The Statistical Discrepancy
The statistical discrepancy is equal to gross domestic product less gross domestic income. These two measures are, in principle, the same. The difference reflects less than perfect source data. The paper finds few components that statistically significantly explain the discrepancy in the last 35 years or in major subperiods, and their explanatory power is weak. The paper also finds that comprehensive benchmark revisions of the NIPAs appear to result in reductions in the explanatory power of the components that are likely to be due to reductions in measurement errors.
|Date of creation:||May 2007|
|Date of revision:|
|Contact details of provider:|| Phone: 202-482-4883|
Web page: http://www.bea.gov/research/index.htm
More information through EDIRC
References listed on IDEAS
Please report citation or reference errors to , or , if you are the registered author of the cited work, log in to your RePEc Author Service profile, click on "citations" and make appropriate adjustments.:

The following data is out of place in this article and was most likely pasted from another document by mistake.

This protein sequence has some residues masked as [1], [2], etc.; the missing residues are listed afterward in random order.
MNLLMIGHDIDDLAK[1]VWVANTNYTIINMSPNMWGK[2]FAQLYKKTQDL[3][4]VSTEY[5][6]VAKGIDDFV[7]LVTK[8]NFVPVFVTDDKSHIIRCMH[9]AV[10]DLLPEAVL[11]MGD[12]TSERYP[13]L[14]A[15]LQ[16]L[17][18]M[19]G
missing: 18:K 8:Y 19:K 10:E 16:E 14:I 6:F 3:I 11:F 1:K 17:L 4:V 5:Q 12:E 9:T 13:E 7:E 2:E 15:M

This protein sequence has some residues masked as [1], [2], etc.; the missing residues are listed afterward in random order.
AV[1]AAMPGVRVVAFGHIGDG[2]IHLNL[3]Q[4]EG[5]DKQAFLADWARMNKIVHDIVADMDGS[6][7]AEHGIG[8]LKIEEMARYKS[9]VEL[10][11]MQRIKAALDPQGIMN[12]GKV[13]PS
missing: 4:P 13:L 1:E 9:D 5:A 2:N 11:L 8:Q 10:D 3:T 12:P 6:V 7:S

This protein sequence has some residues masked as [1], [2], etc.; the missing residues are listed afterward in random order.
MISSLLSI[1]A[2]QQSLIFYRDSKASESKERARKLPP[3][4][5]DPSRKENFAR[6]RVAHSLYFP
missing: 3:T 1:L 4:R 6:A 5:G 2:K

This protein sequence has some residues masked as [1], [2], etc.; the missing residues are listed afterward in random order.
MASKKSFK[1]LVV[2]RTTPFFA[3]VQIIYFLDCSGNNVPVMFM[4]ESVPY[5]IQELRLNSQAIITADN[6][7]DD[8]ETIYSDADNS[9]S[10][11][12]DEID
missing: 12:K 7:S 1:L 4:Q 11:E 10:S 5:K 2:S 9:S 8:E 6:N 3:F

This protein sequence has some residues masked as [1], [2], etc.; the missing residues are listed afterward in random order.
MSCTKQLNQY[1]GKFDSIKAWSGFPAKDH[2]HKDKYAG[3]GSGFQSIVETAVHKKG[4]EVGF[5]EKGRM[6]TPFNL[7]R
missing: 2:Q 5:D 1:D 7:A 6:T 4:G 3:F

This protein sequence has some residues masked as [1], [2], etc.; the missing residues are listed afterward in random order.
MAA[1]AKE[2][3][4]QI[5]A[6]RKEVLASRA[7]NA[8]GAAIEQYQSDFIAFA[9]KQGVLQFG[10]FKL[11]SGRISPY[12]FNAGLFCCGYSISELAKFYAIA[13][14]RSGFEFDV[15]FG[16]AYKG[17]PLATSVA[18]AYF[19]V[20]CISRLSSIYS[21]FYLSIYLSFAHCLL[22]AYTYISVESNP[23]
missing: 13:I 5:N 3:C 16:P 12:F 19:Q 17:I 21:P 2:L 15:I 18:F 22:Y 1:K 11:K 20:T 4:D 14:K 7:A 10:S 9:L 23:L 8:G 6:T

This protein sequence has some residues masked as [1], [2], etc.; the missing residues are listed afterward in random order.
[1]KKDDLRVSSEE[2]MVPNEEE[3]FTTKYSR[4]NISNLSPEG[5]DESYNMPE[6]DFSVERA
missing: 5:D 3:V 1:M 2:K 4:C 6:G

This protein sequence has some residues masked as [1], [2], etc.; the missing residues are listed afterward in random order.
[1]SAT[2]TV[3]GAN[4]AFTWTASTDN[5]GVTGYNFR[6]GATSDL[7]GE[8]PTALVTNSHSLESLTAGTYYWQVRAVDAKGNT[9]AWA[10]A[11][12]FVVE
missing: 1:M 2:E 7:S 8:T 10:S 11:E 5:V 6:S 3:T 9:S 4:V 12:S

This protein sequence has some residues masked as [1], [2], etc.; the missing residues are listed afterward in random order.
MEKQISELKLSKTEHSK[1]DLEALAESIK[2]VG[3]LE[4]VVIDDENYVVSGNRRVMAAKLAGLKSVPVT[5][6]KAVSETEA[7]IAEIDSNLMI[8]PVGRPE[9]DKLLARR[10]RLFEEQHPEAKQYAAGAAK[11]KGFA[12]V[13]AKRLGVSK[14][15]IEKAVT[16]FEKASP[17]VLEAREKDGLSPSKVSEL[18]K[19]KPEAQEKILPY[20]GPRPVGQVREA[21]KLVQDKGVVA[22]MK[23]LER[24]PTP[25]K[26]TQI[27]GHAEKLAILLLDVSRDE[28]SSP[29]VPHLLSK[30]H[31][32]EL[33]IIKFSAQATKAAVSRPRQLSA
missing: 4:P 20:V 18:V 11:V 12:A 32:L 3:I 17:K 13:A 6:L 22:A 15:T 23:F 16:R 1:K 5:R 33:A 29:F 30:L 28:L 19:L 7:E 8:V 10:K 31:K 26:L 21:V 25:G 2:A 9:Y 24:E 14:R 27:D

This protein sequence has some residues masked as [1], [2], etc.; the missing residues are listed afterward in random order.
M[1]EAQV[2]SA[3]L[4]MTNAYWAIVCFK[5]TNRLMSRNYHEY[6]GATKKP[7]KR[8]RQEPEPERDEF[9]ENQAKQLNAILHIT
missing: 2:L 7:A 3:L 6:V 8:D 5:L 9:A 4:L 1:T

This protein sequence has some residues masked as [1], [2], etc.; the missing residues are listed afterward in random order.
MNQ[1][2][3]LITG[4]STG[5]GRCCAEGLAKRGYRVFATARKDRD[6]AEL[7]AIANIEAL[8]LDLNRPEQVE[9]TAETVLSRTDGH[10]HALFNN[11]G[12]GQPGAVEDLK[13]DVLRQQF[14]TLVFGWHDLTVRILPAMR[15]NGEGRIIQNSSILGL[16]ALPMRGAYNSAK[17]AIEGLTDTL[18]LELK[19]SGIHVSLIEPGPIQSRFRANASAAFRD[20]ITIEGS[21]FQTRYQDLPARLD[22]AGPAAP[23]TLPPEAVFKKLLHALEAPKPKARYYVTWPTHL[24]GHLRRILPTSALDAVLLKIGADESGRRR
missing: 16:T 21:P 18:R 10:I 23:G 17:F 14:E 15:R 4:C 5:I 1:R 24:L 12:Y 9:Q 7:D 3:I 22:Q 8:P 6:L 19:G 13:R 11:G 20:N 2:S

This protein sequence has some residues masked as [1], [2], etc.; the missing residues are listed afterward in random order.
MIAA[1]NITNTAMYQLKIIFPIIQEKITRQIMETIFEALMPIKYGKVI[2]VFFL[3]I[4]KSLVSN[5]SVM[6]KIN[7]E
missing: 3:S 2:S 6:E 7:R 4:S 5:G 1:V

- Gabriel Perez-Quiros & Margaret M. McConnell, 2000.
"Output Fluctuations in the United States: What Has Changed since the Early 1980's?,"
American Economic Review,
American Economic Association, vol. 90(5), pages 1464-1476, December.
- Margaret McConnell & Gabriel Perez Quiros, 2000. "Output fluctuations in the United States: what has changed since the early 1980s?," Proceedings, Federal Reserve Bank of San Francisco, issue Mar.
- Margaret M. McConnell & Gabriel Perez Quiros, 1998. "Output fluctuations in the United States: what has changed since the early 1980s?," Staff Reports 41, Federal Reserve Bank of New York.
- Margaret M. McConnell & Gabriel Perez Quiros, 1997. "Output fluctuations in the United States: what has changed since the early 1980s?," Research Paper 9735, Federal Reserve Bank of New York.
When requesting a correction, please mention this item's handle: RePEc:bea:papers:0071. See general information about how to correct material in RePEc.
For technical questions regarding this item, or to correct its authors, title, abstract, bibliographic or download information, contact: (Bryn Whitmire)
If references are entirely missing, you can add them using this form.